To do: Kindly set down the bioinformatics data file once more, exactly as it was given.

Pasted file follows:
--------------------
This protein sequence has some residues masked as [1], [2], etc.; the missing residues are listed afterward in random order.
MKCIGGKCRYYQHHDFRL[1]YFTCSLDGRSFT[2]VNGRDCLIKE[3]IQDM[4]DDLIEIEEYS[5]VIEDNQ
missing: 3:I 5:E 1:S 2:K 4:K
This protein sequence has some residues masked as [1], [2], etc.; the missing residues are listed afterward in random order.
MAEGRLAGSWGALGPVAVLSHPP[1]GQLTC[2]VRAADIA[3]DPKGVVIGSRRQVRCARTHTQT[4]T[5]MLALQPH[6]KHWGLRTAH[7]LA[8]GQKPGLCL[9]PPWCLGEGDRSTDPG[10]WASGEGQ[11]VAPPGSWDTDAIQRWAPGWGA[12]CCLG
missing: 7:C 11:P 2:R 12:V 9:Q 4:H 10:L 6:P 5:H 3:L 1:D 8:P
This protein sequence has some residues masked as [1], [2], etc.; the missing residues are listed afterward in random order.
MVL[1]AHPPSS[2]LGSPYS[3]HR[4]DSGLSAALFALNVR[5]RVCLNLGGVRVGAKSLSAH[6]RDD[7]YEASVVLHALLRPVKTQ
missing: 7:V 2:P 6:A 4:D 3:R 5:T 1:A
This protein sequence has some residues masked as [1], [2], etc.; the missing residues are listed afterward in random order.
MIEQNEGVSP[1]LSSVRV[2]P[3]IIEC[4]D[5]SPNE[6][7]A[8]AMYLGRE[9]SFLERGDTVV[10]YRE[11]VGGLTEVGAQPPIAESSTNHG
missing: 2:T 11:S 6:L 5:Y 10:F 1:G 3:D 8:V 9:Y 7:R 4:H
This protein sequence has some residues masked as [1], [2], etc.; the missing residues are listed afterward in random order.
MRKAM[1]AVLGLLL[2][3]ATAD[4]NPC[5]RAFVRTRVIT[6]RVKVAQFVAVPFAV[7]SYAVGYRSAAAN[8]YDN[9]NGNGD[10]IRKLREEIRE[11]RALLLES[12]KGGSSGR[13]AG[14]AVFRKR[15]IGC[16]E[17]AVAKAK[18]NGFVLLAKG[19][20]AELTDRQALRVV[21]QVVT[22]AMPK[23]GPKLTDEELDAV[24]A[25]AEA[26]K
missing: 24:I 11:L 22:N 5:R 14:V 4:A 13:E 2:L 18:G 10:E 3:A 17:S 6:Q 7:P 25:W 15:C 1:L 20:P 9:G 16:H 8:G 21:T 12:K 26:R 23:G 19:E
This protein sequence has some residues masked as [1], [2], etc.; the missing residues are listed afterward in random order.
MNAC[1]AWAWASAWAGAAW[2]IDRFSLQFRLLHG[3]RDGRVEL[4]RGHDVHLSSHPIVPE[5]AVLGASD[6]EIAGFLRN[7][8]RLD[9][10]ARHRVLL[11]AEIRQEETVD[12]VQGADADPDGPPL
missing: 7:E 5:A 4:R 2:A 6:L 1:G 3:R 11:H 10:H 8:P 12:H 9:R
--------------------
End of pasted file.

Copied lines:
This protein sequence has some residues masked as [1], [2], etc.; the missing residues are listed afterward in random order.
MKCIGGKCRYYQHHDFRL[1]YFTCSLDGRSFT[2]VNGRDCLIKE[3]IQDM[4]DDLIEIEEYS[5]VIEDNQ
missing: 3:I 5:E 1:S 2:K 4:K
This protein sequence has some residues masked as [1], [2], etc.; the missing residues are listed afterward in random order.
MAEGRLAGSWGALGPVAVLSHPP[1]GQLTC[2]VRAADIA[3]DPKGVVIGSRRQVRCARTHTQT[4]T[5]MLALQPH[6]KHWGLRTAH[7]LA[8]GQKPGLCL[9]PPWCLGEGDRSTDPG[10]WASGEGQ[11]VAPPGSWDTDAIQRWAPGWGA[12]CCLG
missing: 7:C 11:P 2:R 12:V 9:Q 4:H 10:L 6:P 5:H 3:L 1:D 8:P
This protein sequence has some residues masked as [1], [2], etc.; the missing residues are listed afterward in random order.
MVL[1]AHPPSS[2]LGSPYS[3]HR[4]DSGLSAALFALNVR[5]RVCLNLGGVRVGAKSLSAH[6]RDD[7]YEASVVLHALLRPVKTQ
missing: 7:V 2:P 6:A 4:D 3:R 5:T 1:A
This protein sequence has some residues masked as [1], [2], etc.; the missing residues are listed afterward in random order.
MIEQNEGVSP[1]LSSVRV[2]P[3]IIEC[4]D[5]SPNE[6][7]A[8]AMYLGRE[9]SFLERGDTVV[10]YRE[11]VGGLTEVGAQPPIAESSTNHG
missing: 2:T 11:S 6:L 5:Y 10:F 1:G 3:D 8:V 9:Y 7:R 4:H
This protein sequence has some residues masked as [1], [2], etc.; the missing residues are listed afterward in random order.
MRKAM[1]AVLGLLL[2][3]ATAD[4]NPC[5]RAFVRTRVIT[6]RVKVAQFVAVPFAV[7]SYAVGYRSAAAN[8]YDN[9]NGNGD[10]IRKLREEIRE[11]RALLLES[12]KGGSSGR[13]AG[14]AVFRKR[15]IGC[16]E[17]AVAKAK[18]NGFVLLAKG[19][20]AELTDRQALRVV[21]QVVT[22]AMPK[23]GPKLTDEELDAV[24]A[25]AEA[26]K
missing: 24:I 11:L 22:N 5:R 14:V 4:A 13:E 2:L 18:G 10:E 3:A 17:S 6:Q 7:P 25:W 15:C 1:L 20:P 9:G 16:H 8:G 21:T 12:K 26:R 23:G 19:E
This protein sequence has some residues masked as [1], [2], etc.; the missing residues are listed afterward in random order.
MNAC[1]AWAWASAWAGAAW[2]IDRFSLQFRLLHG[3]RDGRVEL[4]RGHDVHLSSHPIVPE[5]AVLGASD[6]EIAGFLRN[7][8]RLD[9][10]ARHRVLL[11]AEIRQEETVD[12]VQGADADPDGPPL
missing: 7:E 5:A 4:R 2:A 6:L 1:G 3:R 11:H 10:H 8:P 12:H 9:R